Aneel Bhusri wears many hats. A Silicon Valley veteran, he’s been a partner at venture capital firm Greylock Partners for the last 15 years. More recently, he’s served as co-CEO of enterprise software firm Workday. And now, he’s a billionaire.
Bhusri, who cofounded Workday, lands in ten-figure territory thanks to his Workday shares, which have been on a steady upward trajectory since the Pleasanton, Calif.-based software firm went public in Oct. 2012. Shares closed on Monday at an all-time high of $84.59, up 2.57%. That makes Workday’s 47-year-old co-CEO–who owns about a 5% stake in Workday–worth an estimated $1 billion.
Bhusri declined to comment for this story.
The business partner and best friend of longtime Forbes 400 member David Duffield, Bhusri was interviewed by FORBES contributor George Anders for a Forbes magazine article on Workday in September. The son of a telecom engineer who emigrated from India, he attended Brown University and pursued degrees in economics and electrical engineering. “I liked business,” Bhusri told FORBES. “I found it fascinating.”
He met Duffield some 20 years ago while finishing his M.B.A. at Stanford, joining up with his current Workday co-CEO at PeopleSoft, which Duffield founded. In helping to grow PeopleSoft, Bhusri cultivated a strong working relationship with the company’s founder and CEO. That bond that persisted long after the human resources software provider was acquired in a hostile takeover by Oracle for $10.3 billion in 2005.
“Nine out of 10 co-CEO arrangements don’t work well,” Workday director George Still, who introduced the pair to one other in 1993, told Anders for the FORBES magazine article. But Still added Bhusri and Duffield have made an effective team over the years “because of the values they share. They both have very long horizons. They put the customer first. They lead by example — and they treat all people the same.”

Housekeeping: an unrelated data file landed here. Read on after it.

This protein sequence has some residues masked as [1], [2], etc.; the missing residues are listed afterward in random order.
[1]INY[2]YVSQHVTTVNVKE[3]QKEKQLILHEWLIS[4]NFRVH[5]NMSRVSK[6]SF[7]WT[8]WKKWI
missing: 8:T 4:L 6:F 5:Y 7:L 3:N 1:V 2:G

While the bulk of Bhusri’s fortune is comprised of Workday stock and options, he’s also carved out a well-respected career as a venture capitalist at Greylock Partners. Ranked at No. 13 on the most recent Forbes Midas List, the now part-time investor led the firm’s investments in I.T. firm Data Domain (acquired by EMC for $2.4 billion in 2009) and cloud-based software company Cloudera, where he serves on the board.
No investment, however, compares to Bhusri’s gains with Workday. Since its public debut in Oct. 2012, the human resources and financial software provider’s shares are up more than 70%, even though the company has yet to make a profit. That upward trajectory made Duffield, the company’s largest individual shareholder with a more than 40% stake, the largest percent gainer on in the September 2014 Forbes 400 list of richest Americans. Based on Monday’s closing share price, Duffield is now worth $7 billion.
Bhusri owns more than 8 million shares and more than 3 million in-the-money, unexercised options in Workday. FORBES estimates that Bhusri also owns small stakes in social networking companies Facebook and LinkedIn, which were both backed by Greylock. Fellow billionaire and Greylock partner Reid Hoffman cofounded LinkedIn and now serves as chairman.
Bhusri now has deeper pockets to go with that intellect.
With reporting from George Anders in San Francisco.
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